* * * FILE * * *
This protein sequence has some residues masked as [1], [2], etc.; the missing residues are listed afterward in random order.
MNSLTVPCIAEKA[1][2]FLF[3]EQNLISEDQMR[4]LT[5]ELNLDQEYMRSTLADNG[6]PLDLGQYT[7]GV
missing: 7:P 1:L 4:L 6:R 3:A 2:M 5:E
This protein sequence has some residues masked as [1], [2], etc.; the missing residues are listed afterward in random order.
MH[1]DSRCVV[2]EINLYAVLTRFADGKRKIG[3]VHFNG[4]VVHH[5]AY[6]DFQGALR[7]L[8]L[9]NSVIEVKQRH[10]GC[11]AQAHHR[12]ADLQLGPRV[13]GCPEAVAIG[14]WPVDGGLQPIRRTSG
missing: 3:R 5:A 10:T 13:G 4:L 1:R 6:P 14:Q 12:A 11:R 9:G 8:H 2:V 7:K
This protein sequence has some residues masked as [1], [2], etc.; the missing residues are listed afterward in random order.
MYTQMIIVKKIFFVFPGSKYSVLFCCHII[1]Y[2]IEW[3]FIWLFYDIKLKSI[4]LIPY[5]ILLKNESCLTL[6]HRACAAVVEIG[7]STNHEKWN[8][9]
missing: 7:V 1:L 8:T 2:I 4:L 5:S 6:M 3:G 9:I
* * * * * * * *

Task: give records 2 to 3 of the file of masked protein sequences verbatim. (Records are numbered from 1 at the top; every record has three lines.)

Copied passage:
This protein sequence has some residues masked as [1], [2], etc.; the missing residues are listed afterward in random order.
MH[1]DSRCVV[2]EINLYAVLTRFADGKRKIG[3]VHFNG[4]VVHH[5]AY[6]DFQGALR[7]L[8]L[9]NSVIEVKQRH[10]GC[11]AQAHHR[12]ADLQLGPRV[13]GCPEAVAIG[14]WPVDGGLQPIRRTSG
missing: 3:R 5:A 10:T 13:G 4:L 1:R 6:P 14:Q 12:A 11:R 9:G 8:H 2:V 7:K
This protein sequence has some residues masked as [1], [2], etc.; the missing residues are listed afterward in random order.
MYTQMIIVKKIFFVFPGSKYSVLFCCHII[1]Y[2]IEW[3]FIWLFYDIKLKSI[4]LIPY[5]ILLKNESCLTL[6]HRACAAVVEIG[7]STNHEKWN[8][9]
missing: 7:V 1:L 8:T 2:I 4:L 5:S 6:M 3:G 9:I